Tuesday, September 3, 2013

Life Under Examination - Poetry Collection Review

Life Under Examination by Aria Glazki is a unique poetry collection where the reader can relate to almost every poem. Written in rhymed verse and decent bit of alliteration here and there, this collection encompasses a total of 26 poems on many topics as diverse as fairies and tragedies.

The collection opens with “Seminar”, a beautifully penned piece. I honestly did not know what to expect when I read that title. But I must say it lived far beyond my expectations. There are certainly many stanzas to which people in general and students in particular can relate to, like that moment when you're asked to answer a question or give an opinion and your face begins to flare red and you feel like you're about to explode. A simply spectacular poem about a topic almost everyone everywhere experiences but has never written about.

The second piece “Otherworldy Remedy” is one that hits a soft spot for me as a poet, reader and lover of all that is magical, mythological and fantastical!
"For what are our lives if they're not filled with magic?
They're pointless, and dull, and so very tragic."
Lines that ring true. I'll be hanging this poem somewhere in my room, or better on my desk to keep me alive every time I feel down.
Hats off for this purely perfect piece!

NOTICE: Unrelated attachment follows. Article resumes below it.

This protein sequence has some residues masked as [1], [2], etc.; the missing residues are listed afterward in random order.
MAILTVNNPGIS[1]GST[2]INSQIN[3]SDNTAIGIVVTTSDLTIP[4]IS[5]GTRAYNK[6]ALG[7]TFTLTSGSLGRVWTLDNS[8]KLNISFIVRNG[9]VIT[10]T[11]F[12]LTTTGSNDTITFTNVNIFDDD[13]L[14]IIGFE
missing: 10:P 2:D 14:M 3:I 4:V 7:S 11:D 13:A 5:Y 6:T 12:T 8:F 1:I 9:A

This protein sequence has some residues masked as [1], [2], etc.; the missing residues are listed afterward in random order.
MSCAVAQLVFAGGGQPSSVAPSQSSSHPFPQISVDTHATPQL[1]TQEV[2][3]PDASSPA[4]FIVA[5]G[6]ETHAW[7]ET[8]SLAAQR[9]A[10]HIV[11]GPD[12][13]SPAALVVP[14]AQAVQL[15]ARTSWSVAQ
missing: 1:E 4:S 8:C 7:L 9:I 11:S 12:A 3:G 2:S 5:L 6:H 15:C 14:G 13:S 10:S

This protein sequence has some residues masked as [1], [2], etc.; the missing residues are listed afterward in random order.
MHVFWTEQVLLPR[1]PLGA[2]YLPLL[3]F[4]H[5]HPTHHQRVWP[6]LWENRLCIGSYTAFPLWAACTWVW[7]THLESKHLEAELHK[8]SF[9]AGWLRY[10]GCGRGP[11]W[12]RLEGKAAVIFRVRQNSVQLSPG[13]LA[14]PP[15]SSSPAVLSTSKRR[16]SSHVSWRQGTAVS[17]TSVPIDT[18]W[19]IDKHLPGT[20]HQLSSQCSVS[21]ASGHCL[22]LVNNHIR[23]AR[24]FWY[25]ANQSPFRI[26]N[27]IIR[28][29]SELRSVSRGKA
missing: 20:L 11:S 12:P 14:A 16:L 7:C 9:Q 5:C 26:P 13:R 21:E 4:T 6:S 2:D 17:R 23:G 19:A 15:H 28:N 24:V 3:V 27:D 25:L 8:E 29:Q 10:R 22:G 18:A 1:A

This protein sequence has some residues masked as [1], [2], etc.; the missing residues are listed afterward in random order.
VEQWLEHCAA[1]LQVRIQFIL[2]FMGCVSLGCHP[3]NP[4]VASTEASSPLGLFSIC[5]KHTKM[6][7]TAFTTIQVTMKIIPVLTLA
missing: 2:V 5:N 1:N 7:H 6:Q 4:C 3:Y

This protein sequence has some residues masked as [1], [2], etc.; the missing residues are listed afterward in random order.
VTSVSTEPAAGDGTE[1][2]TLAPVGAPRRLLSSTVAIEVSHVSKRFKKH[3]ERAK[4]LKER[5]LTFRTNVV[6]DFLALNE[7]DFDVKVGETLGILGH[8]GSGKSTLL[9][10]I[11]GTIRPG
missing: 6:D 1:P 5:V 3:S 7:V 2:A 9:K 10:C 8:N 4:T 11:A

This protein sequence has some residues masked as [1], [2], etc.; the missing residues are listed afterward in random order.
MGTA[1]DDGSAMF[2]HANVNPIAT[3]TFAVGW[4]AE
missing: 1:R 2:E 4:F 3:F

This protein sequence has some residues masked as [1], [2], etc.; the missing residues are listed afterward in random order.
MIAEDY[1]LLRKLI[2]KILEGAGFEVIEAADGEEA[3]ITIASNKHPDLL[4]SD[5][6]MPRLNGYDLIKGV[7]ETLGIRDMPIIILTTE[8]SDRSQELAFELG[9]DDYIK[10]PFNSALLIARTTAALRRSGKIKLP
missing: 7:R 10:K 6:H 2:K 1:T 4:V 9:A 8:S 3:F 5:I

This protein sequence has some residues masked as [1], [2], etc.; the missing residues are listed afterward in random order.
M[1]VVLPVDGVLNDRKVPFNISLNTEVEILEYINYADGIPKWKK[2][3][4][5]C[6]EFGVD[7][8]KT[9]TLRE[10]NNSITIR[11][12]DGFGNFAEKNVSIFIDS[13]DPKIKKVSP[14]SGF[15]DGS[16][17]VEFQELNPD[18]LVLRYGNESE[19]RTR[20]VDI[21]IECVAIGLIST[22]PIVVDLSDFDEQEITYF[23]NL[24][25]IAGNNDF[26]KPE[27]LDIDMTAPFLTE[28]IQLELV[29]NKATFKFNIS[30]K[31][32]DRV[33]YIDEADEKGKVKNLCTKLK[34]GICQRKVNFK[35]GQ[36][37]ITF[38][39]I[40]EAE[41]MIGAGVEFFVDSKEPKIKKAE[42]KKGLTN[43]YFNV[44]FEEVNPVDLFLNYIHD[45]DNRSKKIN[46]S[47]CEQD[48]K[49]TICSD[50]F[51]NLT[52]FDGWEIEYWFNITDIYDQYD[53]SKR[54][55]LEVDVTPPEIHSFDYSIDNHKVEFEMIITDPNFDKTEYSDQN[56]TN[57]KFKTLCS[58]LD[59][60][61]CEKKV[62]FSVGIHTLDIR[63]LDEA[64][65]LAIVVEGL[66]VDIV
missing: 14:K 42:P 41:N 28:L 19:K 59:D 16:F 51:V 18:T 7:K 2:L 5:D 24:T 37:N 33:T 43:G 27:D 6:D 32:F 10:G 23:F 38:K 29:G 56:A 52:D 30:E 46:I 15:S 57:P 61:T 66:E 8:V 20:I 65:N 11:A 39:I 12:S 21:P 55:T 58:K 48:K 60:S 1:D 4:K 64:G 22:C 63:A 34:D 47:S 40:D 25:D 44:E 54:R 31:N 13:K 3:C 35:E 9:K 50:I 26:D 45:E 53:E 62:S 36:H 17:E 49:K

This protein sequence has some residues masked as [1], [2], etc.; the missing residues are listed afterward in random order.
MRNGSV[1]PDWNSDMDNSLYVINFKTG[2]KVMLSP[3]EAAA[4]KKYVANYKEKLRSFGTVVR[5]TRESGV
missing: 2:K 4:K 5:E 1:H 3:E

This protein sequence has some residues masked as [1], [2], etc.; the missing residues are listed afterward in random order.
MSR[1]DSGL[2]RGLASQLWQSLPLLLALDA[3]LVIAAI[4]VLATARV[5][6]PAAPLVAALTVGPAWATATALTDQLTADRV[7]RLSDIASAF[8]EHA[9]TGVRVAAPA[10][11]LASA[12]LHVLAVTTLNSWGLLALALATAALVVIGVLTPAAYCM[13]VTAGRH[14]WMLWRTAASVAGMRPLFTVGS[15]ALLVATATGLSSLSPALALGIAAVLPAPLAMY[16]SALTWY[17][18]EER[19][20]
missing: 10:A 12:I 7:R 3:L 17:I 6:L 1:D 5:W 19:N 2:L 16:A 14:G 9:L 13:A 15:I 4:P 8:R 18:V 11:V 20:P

“Out of Sight” is a neat and thought-provoking poem that makes other poets and writers consider and contemplate the poor fairies' and muses' dilemma. It brought a sad smile to my face, for the simple fact that we don't really think of them and often associate these creatures with clichés, like playing pranks as Glazki mentions here.

Following that is “Eureka”, which, like many poems in Life Under Examination, is an interesting and thought-provoking piece. I'm sure every reader, no matter how old or young, can relate to this one and to the feeling we get when we try to cling to that fleeting thought; even when we come to write it down, parts of it just seem to vanish. I like how the opening two lines are repeated in the final stanza; it gives a sort of coming-together feel.                 

 “Cinematography” is a modern take on the Cinderella story without the fairy god-mother or the magic; though the evil step-mother is there in a new character. The title is a bit odd though, or not-so-poetic for me. Although it does give the reader something to think about the next time they watch or read any Cinderella story or adaptation.

*Hats off and thumbs up* is all I can say for Glazki’s “Commercialised Love”; that, and I love the title. A perfect fit for the notorious V-Day!
Life Under Examination also hits on the satirical and the ridiculous as seen in “Newsworthy”, which is a satirical piece for those, often ugly, poodles and their extravagant owners.